Wallowa County — Idaho?
Give the Gem State a seacoast and a border with California?
That could be the outcome if efforts succeed by a group called Move Oregon’s Border in some of the 20 counties where the group has filed requests to collect signatures on petitions.
The deadline to gather signatures in the targeted Oregon counties is early August for them to go before voters in November. Wallowa County Clerk Sandy Lathrop received the petition in April and, after conferring with the county’s legal counsel Lathrop notified MOB President Mike McCarter on Tuesday, May 5, that the group may begin collecting signatures in the county.
Only 242 signatures are needed to get it on the November ballot.
“We’ve done it county by county because we’re asking for advisory votes from each county’s commissioners,” said McCarter, who lives in La Pine. He said the real reason behind the movement is because many people in Oregon’s rural counties feel overlooked by the urban-dominated state government.
“If you love your county but you are sick of your state government, then help us move the state border,” he said. “Idaho’s governance fits our needs and our values better.”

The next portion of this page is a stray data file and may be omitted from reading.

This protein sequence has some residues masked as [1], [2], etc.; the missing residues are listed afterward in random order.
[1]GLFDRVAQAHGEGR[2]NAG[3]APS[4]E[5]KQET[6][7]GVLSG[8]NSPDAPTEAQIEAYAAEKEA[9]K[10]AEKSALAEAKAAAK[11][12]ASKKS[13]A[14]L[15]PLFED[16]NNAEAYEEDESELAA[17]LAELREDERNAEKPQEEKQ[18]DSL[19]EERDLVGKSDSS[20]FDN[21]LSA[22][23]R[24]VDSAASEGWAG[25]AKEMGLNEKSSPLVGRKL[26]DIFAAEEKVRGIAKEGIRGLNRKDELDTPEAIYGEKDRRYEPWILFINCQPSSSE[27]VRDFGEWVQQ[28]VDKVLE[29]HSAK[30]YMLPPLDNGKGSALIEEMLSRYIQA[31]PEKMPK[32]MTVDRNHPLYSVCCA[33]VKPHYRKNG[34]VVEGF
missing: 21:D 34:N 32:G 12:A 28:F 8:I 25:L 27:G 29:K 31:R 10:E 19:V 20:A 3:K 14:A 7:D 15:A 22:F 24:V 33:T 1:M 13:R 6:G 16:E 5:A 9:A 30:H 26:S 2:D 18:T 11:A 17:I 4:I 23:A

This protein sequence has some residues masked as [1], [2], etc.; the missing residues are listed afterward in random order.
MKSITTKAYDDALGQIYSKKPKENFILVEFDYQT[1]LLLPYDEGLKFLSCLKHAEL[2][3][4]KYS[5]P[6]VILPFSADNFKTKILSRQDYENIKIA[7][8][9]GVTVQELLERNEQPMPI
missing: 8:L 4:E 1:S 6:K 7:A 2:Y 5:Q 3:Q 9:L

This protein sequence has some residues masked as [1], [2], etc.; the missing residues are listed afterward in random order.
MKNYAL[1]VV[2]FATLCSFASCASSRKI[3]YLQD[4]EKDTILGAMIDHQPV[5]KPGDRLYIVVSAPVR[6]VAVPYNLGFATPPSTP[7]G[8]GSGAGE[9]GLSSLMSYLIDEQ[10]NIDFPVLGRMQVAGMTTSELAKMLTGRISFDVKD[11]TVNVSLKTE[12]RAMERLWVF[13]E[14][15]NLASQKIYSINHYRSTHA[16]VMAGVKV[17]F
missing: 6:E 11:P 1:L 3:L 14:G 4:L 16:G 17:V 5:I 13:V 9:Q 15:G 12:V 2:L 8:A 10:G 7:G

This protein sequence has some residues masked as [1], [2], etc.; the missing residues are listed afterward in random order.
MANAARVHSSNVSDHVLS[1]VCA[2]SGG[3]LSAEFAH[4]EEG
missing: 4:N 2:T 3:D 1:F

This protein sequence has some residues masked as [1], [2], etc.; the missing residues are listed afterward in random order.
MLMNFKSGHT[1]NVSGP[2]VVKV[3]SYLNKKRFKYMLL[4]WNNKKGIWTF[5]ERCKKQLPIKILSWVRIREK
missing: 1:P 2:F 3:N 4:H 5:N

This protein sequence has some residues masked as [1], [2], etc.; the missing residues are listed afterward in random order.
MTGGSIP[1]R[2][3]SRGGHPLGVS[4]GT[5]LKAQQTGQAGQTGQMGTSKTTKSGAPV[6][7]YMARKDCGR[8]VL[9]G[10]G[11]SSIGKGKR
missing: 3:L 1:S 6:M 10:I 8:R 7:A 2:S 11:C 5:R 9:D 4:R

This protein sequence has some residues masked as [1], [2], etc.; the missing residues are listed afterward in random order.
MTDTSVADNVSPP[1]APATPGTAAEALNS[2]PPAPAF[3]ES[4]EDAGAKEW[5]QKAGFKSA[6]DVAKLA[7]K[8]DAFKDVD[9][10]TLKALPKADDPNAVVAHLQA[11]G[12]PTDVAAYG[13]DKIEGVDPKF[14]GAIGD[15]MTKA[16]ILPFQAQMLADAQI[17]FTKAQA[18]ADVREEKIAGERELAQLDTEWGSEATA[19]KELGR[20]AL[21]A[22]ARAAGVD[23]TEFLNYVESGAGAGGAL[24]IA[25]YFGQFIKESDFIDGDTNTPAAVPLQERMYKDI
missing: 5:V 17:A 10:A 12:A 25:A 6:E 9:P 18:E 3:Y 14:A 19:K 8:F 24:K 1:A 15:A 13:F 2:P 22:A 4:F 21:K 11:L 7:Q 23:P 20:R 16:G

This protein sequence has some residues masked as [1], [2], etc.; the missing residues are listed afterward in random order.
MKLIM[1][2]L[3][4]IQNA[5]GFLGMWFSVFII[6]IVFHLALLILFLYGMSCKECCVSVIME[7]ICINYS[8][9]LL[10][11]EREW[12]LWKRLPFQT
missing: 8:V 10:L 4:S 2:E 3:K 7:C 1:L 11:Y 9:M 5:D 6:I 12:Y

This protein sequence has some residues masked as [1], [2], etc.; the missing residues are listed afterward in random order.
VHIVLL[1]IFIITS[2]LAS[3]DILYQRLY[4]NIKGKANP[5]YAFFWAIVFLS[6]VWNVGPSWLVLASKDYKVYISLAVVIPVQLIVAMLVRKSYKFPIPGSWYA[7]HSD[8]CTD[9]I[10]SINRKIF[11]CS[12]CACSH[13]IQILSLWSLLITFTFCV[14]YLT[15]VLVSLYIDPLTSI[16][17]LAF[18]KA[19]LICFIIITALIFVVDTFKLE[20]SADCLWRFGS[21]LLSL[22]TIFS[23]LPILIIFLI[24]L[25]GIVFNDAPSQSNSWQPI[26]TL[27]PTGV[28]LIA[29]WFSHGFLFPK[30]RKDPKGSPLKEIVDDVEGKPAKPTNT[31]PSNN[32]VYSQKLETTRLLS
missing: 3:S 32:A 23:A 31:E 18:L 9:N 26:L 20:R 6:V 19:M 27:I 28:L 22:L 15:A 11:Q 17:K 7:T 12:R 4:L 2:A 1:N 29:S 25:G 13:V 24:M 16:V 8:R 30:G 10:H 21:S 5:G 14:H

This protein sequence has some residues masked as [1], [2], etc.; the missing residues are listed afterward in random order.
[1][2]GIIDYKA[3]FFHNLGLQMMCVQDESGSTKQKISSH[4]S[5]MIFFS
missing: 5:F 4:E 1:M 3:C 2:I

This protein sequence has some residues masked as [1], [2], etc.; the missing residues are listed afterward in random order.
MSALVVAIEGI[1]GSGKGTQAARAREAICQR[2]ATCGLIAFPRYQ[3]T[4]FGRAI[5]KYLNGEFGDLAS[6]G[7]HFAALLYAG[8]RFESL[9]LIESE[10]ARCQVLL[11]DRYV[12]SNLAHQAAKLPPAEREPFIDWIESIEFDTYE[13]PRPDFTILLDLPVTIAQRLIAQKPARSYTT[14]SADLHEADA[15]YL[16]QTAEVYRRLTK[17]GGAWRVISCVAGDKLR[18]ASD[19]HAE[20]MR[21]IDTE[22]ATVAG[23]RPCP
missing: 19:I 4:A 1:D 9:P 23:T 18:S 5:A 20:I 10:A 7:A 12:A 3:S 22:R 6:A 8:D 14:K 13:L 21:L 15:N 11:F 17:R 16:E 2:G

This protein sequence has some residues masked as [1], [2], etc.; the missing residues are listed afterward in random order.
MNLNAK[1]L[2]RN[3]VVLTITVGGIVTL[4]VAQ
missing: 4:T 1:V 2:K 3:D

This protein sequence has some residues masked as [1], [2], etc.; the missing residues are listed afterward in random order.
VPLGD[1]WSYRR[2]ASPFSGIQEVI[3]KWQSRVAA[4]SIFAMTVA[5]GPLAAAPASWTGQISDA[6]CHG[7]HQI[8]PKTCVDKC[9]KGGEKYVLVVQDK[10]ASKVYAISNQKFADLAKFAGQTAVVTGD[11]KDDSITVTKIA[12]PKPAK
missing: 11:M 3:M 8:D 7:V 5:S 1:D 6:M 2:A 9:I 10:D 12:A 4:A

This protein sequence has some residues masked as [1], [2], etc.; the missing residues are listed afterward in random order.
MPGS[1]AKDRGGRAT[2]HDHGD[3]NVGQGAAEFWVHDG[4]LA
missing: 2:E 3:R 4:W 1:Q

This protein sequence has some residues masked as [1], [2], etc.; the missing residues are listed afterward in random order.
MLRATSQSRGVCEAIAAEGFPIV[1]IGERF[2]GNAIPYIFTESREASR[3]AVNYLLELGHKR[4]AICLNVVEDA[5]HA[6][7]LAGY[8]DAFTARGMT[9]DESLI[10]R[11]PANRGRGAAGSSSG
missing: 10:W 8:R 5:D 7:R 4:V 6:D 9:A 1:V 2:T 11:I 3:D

So far, McCarter said, county clerks in eight of the 20 counties have approved requests to circulate petitions, including Baker, Curry, Douglas, Grant, Harney, Josephine and Umatilla counties, along with Wallowa County.
Another 11 county clerks have rejected the requests and the status of Jackson County is pending. Many of the rejections, McCarter said, were because of procedural problems such as in Jackson County. Several counties in northeastern California also are included in the effort.
Does McCarter think the effort will be successful?
“I’m not sure. I believe it can happen, but until we start going down that road ... we won’t know,” he said.
But, he noted, it has been done in the past. Both the U.S. Constitution and state constitutions include provisions both for creating new states and moving state borders.
The most dramatic case was during the Civil War, when West Virginia — which had refused to join Virginia in seceding from the Union — seceded from Confederate Virginia and formed a new state in 1863.
Later that year, the new state acquired a couple more Virginia counties.
More recently, in 1961, Minnesota and North Dakota agreed that a few Minnesota counties could join North Dakota.
McCarter said a recent resolution passed in West Virginia welcomes Virginia counties to join the state over opposition to the Virginia governor’s strict gun control policies.
He said a case more similar to Oregon’s is ongoing in rural Illinois where people are frustrated with being dominated by urban Chicago’s control of the state.
They are considering joining more rural Indiana, he said.
But the effort isn’t just to get Salem — and the urban west side — to sit up and take notice of rural Oregonians.
“We’re not doing it just to make a statement. We are doing it to actually move Oregon’s border,” McCarter said.